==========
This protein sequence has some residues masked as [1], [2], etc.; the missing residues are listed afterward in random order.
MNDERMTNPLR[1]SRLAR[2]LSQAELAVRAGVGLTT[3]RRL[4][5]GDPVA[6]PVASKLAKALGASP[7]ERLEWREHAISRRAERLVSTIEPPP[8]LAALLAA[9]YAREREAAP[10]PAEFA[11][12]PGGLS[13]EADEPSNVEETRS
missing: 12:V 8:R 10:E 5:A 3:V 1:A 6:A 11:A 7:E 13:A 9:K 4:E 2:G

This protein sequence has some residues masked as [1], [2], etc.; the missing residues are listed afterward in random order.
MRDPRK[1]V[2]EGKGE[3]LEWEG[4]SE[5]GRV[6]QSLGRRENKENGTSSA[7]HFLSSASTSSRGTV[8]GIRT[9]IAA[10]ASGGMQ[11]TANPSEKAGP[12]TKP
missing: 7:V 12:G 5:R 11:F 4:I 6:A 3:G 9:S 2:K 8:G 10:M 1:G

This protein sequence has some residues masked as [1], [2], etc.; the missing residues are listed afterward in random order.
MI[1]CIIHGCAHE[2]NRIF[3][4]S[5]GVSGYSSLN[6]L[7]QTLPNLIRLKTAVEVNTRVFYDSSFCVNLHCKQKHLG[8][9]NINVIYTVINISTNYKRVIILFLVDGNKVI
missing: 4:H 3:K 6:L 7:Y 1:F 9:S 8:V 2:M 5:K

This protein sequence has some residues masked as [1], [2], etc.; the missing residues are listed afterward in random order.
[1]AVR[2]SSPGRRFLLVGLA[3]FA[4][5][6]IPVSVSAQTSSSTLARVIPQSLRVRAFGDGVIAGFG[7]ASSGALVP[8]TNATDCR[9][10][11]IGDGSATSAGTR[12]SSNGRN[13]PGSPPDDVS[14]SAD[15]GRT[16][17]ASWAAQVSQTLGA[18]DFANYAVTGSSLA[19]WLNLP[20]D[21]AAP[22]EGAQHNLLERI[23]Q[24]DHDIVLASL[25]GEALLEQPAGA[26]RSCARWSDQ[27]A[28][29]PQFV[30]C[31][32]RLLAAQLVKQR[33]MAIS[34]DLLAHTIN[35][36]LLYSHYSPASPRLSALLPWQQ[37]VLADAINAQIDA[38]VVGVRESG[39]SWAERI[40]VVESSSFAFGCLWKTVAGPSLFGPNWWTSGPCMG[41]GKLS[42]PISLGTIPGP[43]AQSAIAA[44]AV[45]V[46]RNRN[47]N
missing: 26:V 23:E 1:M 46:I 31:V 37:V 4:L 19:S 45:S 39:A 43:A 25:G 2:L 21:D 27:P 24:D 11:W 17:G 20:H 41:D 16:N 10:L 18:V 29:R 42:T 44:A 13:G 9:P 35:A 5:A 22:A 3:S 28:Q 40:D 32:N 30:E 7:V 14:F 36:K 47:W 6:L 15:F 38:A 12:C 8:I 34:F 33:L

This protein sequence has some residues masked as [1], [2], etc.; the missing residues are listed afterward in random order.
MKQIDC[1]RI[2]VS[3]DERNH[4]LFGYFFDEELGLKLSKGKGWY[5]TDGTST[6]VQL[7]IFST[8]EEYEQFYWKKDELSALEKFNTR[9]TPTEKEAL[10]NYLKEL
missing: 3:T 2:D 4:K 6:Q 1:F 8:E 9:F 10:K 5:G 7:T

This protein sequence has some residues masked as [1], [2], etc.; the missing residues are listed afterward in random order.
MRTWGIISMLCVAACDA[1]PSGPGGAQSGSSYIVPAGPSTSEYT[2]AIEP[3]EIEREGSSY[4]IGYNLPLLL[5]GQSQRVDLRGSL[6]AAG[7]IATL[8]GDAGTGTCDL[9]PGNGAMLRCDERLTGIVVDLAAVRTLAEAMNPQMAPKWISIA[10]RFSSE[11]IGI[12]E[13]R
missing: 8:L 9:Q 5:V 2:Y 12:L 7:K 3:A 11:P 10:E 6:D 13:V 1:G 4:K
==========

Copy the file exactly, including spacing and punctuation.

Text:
This protein sequence has some residues masked as [1], [2], etc.; the missing residues are listed afterward in random order.
MNDERMTNPLR[1]SRLAR[2]LSQAELAVRAGVGLTT[3]RRL[4][5]GDPVA[6]PVASKLAKALGASP[7]ERLEWREHAISRRAERLVSTIEPPP[8]LAALLAA[9]YAREREAAP[10]PAEFA[11][12]PGGLS[13]EADEPSNVEETRS
missing: 12:V 8:R 10:E 5:A 3:V 1:A 6:A 11:A 7:E 13:A 9:K 4:E 2:G

This protein sequence has some residues masked as [1], [2], etc.; the missing residues are listed afterward in random order.
MRDPRK[1]V[2]EGKGE[3]LEWEG[4]SE[5]GRV[6]QSLGRRENKENGTSSA[7]HFLSSASTSSRGTV[8]GIRT[9]IAA[10]ASGGMQ[11]TANPSEKAGP[12]TKP
missing: 7:V 12:G 5:R 11:F 4:I 6:A 3:G 9:S 2:K 8:G 10:M 1:G

This protein sequence has some residues masked as [1], [2], etc.; the missing residues are listed afterward in random order.
MI[1]CIIHGCAHE[2]NRIF[3][4]S[5]GVSGYSSLN[6]L[7]QTLPNLIRLKTAVEVNTRVFYDSSFCVNLHCKQKHLG[8][9]NINVIYTVINISTNYKRVIILFLVDGNKVI
missing: 4:H 3:K 6:L 7:Y 1:F 9:S 8:V 2:M 5:K

This protein sequence has some residues masked as [1], [2], etc.; the missing residues are listed afterward in random order.
[1]AVR[2]SSPGRRFLLVGLA[3]FA[4][5][6]IPVSVSAQTSSSTLARVIPQSLRVRAFGDGVIAGFG[7]ASSGALVP[8]TNATDCR[9][10][11]IGDGSATSAGTR[12]SSNGRN[13]PGSPPDDVS[14]SAD[15]GRT[16][17]ASWAAQVSQTLGA[18]DFANYAVTGSSLA[19]WLNLP[20]D[21]AAP[22]EGAQHNLLERI[23]Q[24]DHDIVLASL[25]GEALLEQPAGA[26]RSCARWSDQ[27]A[28][29]PQFV[30]C[31][32]RLLAAQLVKQR[33]MAIS[34]DLLAHTIN[35][36]LLYSHYSPASPRLSALLPWQQ[37]VLADAINAQIDA[38]VVGVRESG[39]SWAERI[40]VVESSSFAFGCLWKTVAGPSLFGPNWWTSGPCMG[41]GKLS[42]PISLGTIPGP[43]AQSAIAA[44]AV[45]V[46]RNRN[47]N
missing: 26:V 23:E 1:M 46:I 31:V 37:V 4:L 19:S 45:S 39:A 43:A 25:G 2:L 21:D 27:P 24:D 11:W 17:G 20:H 41:D 16:N 10:L 18:V 29:R 42:T 44:A 13:G 9:P 35:A 5:A 22:A 3:S 28:Q 40:D 32:N 30:E 7:V 14:F 36:K 47:W 6:L 15:F 38:A 12:C 8:I 34:F 33:L

This protein sequence has some residues masked as [1], [2], etc.; the missing residues are listed afterward in random order.
MKQIDC[1]RI[2]VS[3]DERNH[4]LFGYFFDEELGLKLSKGKGWY[5]TDGTST[6]VQL[7]IFST[8]EEYEQFYWKKDELSALEKFNTR[9]TPTEKEAL[10]NYLKEL
missing: 3:T 2:D 4:K 6:Q 1:F 8:E 9:F 10:K 5:G 7:T

This protein sequence has some residues masked as [1], [2], etc.; the missing residues are listed afterward in random order.
MRTWGIISMLCVAACDA[1]PSGPGGAQSGSSYIVPAGPSTSEYT[2]AIEP[3]EIEREGSSY[4]IGYNLPLLL[5]GQSQRVDLRGSL[6]AAG[7]IATL[8]GDAGTGTCDL[9]PGNGAMLRCDERLTGIVVDLAAVRTLAEAMNPQMAPKWISIA[10]RFSSE[11]IGI[12]E[13]R
missing: 8:L 9:Q 5:V 2:Y 12:L 7:K 3:A 11:P 10:E 6:D 13:V 1:G 4:K